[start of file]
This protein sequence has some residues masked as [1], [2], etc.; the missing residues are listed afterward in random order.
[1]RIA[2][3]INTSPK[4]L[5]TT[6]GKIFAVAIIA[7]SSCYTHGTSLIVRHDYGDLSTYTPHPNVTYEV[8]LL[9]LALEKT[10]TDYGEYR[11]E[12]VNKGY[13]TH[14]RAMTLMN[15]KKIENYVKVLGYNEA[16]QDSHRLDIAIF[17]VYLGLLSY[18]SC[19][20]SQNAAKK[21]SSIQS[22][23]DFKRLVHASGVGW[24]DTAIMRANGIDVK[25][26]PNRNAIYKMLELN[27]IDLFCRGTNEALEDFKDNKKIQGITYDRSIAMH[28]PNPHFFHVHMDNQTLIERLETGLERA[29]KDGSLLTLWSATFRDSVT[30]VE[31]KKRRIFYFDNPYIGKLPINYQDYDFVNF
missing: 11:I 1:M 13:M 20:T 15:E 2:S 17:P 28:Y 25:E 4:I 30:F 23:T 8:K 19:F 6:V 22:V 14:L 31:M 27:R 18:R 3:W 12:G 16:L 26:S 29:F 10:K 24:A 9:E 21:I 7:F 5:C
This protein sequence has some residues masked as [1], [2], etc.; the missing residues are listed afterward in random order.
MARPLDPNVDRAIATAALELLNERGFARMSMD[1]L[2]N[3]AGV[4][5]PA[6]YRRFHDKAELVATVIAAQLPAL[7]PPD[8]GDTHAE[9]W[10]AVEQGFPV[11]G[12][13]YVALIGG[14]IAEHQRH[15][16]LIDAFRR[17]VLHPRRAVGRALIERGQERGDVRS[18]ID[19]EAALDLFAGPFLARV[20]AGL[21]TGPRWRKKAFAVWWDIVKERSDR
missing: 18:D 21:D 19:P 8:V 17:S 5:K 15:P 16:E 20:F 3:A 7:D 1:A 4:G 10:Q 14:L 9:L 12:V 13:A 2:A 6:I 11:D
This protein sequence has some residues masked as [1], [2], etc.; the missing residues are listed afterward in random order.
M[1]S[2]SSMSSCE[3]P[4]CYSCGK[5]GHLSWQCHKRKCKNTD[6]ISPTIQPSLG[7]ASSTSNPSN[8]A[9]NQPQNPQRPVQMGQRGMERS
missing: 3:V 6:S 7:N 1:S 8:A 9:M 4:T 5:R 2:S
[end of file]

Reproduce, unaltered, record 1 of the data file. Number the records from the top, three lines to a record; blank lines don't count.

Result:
This protein sequence has some residues masked as [1], [2], etc.; the missing residues are listed afterward in random order.
[1]RIA[2][3]INTSPK[4]L[5]TT[6]GKIFAVAIIA[7]SSCYTHGTSLIVRHDYGDLSTYTPHPNVTYEV[8]LL[9]LALEKT[10]TDYGEYR[11]E[12]VNKGY[13]TH[14]RAMTLMN[15]KKIENYVKVLGYNEA[16]QDSHRLDIAIF[17]VYLGLLSY[18]SC[19][20]SQNAAKK[21]SSIQS[22][23]DFKRLVHASGVGW[24]DTAIMRANGIDVK[25][26]PNRNAIYKMLELN[27]IDLFCRGTNEALEDFKDNKKIQGITYDRSIAMH[28]PNPHFFHVHMDNQTLIERLETGLERA[29]KDGSLLTLWSATFRDSVT[30]VE[31]KKRRIFYFDNPYIGKLPINYQDYDFVNF
missing: 11:I 1:M 13:M 20:T 15:E 2:S 17:P 28:Y 25:E 4:I 30:F 23:T 8:K 19:F 6:V 22:V 14:L 31:M 27:R 18:R 3:W 12:G 16:L 26:S 29:F 10:K 24:A 9:E 21:I 7:F 5:C